The looting of Baghdad’s museum and library

US government implicated in planned theft of Iraqi artistic treasures

By Ann Talbot
19 April 2003

As the full extent of the looting of Iraq’s National Museum in Baghdad emerges, it becomes clear that there was nothing accidental about it. Rather it was the result of a long planned project to plunder the artistic and historical treasures that are held in the museums of Iraq.

Had the National Museum of Iraq been looted by poor slum dwellers it would have been crime enough, and the responsibility would have rested with the American administration that refused, despite repeated warnings, to provide for the security of Baghdad’s cultural buildings.

Once the museum staff were able to communicate with the outside world, however, it became apparent that the looting was not random. It was the work of people who knew what they were looking for and came specially equipped for the job.

Dr. Dony George, head of the Baghdad Museum, said, “I believe they were people who knew what they wanted. They had passed by the gypsum copy of the Black Obelisk. This means that they must have been specialists. They did not touch those copies.”

Speaking on Britain’s Channel 4 News, he told Dr. John Curtis of the British Museum that among the artifacts that have been stolen are the sacred vase of Warka, a 5,000-year-old golden vessel found at Ur, an Akkadian statue base, and an Assyrian statue. It was, said Dr. Curtis, “Like stealing the Mona Lisa.”

It was only almost a week after the museum was originally looted that Dr. George was able to alert archaeologists worldwide to what had been stolen. The American military authorities had made no effort to prevent the objects leaving Baghdad or to put in process an international search for the stolen artifacts.

The US reluctance to act cannot be explained by any lack of warning. Professional archaeologists and art historians had told the Pentagon of the danger of looting beforehand. Dr. Irving Finkel of the British Museum told Channel 4 that the looting was “entirely predictable and could easily have been stopped.”

The museum was the victim of a carefully planned assault. The thieves who took the most valuable material came prepared with equipment to lift the heaviest objects, which the staff could not move from the galleries, and had keys to the vaults where the most valuable items were stored. Not since the Nazis systematically stripped the museums of Europe has such a crime been committed.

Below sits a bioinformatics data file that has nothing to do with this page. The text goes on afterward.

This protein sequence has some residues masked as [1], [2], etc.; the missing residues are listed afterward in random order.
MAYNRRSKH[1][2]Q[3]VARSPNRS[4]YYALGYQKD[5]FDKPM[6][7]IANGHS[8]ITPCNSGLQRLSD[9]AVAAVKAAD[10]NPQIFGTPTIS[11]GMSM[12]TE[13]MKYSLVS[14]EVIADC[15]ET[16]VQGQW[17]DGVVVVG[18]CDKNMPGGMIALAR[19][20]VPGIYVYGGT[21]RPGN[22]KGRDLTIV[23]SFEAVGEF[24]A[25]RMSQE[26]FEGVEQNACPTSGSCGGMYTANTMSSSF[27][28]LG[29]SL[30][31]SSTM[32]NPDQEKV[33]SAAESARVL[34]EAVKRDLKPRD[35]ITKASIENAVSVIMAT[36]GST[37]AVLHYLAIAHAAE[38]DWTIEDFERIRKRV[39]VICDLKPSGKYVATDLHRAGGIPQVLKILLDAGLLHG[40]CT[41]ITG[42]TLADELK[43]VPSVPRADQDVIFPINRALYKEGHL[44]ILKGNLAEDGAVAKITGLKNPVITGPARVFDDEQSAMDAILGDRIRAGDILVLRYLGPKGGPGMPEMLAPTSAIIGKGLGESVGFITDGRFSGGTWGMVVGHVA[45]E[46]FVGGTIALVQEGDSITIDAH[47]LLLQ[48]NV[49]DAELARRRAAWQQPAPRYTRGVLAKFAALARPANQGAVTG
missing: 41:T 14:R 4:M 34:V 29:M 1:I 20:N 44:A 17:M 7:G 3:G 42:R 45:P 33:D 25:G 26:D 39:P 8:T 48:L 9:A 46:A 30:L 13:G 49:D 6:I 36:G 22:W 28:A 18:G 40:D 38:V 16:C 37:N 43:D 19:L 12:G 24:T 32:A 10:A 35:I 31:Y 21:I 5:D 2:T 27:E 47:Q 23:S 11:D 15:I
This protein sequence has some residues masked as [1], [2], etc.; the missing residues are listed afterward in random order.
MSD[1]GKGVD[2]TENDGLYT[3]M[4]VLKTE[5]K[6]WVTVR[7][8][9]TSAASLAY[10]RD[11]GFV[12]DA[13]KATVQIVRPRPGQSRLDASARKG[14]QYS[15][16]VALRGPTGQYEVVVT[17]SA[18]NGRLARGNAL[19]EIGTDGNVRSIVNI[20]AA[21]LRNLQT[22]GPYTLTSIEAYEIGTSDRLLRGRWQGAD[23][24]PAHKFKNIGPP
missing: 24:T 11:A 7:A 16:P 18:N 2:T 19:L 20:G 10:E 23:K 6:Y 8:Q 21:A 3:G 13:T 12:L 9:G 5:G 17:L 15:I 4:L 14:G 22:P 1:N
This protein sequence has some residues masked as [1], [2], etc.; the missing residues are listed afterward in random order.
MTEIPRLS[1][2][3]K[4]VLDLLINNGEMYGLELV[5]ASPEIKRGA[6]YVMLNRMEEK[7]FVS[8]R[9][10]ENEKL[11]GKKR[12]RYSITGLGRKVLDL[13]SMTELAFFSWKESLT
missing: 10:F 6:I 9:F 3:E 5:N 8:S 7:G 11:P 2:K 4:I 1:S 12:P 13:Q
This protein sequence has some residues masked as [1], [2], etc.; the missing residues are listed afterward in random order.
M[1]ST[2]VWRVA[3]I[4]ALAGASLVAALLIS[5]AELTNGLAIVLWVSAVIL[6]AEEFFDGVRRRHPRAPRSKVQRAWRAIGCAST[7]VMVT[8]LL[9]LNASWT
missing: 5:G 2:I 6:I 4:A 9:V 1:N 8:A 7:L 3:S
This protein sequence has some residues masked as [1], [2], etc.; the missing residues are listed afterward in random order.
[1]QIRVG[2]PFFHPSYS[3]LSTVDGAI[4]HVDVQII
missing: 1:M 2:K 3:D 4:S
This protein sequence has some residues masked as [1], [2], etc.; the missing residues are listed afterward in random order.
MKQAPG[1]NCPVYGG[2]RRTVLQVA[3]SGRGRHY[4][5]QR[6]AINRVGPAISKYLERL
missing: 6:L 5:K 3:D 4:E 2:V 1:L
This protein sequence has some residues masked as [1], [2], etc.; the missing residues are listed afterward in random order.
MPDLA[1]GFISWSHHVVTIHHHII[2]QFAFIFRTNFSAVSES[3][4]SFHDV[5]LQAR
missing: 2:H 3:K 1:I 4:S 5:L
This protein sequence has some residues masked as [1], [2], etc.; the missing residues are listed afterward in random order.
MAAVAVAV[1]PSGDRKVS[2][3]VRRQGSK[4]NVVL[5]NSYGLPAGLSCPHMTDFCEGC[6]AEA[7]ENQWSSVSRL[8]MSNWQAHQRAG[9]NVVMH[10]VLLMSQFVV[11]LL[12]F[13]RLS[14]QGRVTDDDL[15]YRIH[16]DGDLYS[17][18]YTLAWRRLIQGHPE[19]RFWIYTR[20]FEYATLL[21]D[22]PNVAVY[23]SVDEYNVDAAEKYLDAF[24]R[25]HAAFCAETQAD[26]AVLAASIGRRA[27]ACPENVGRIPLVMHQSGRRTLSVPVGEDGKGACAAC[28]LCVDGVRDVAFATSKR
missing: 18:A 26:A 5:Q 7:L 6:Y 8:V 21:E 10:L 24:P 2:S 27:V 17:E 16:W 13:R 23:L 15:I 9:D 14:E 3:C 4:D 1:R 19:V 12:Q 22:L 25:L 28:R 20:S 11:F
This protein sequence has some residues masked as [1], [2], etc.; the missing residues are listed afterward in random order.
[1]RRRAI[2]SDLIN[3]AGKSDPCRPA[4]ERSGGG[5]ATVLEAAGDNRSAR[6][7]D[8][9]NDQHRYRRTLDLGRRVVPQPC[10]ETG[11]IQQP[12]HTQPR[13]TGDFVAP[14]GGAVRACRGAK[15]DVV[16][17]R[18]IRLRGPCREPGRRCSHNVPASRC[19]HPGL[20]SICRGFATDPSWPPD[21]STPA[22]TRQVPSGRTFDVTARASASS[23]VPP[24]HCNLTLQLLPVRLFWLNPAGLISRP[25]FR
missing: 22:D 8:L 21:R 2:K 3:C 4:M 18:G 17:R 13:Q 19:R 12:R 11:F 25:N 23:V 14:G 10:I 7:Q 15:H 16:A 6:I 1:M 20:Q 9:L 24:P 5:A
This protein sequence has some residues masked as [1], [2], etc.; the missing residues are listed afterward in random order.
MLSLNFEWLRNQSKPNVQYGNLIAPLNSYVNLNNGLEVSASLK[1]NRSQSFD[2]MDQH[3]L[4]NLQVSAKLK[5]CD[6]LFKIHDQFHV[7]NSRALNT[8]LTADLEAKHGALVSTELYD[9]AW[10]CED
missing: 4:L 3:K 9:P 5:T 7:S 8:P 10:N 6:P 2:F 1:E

The US online publication of BusinessWeek magazine reiterated the theme of premeditation and conspiracy in the looting of Iraq’s museums in an April 17 article headlined “Were Baghdad’s Antiquity Thieves Ready?” The article carries the subtitle: “They may have known just what they were looking for because dealers ordered the most important pieces well in advance.”

BusinessWeek writes: “It was almost as if the perpetrators were waiting for Baghdad to fall to make their move. Gil J. Stein, a professor of archaeology at the University of Chicago, which has been conducting digs in Iraq for 80 years, believes that dealers ordered the most important pieces well in advance. ‘They were looking for very specific artifacts,’ he says. ‘They knew where to look.’”

Since the last Gulf War in 1991 Iraqi antiquities have flooded onto the market from the museums that were looted then and from archaeological sites that have been attacked with bulldozers. At such locations ancient statues have been sawed apart so they could be exported.

This plundering of Iraq’s cultural heritage has only whetted the appetite of collectors who are already responsible for looting Far Eastern, Latin American and Italian archaeological sites. With the collapse of global stock markets, works of art and antiquities have come to be regarded even more highly as a secure investment, fuelling an already huge underground market.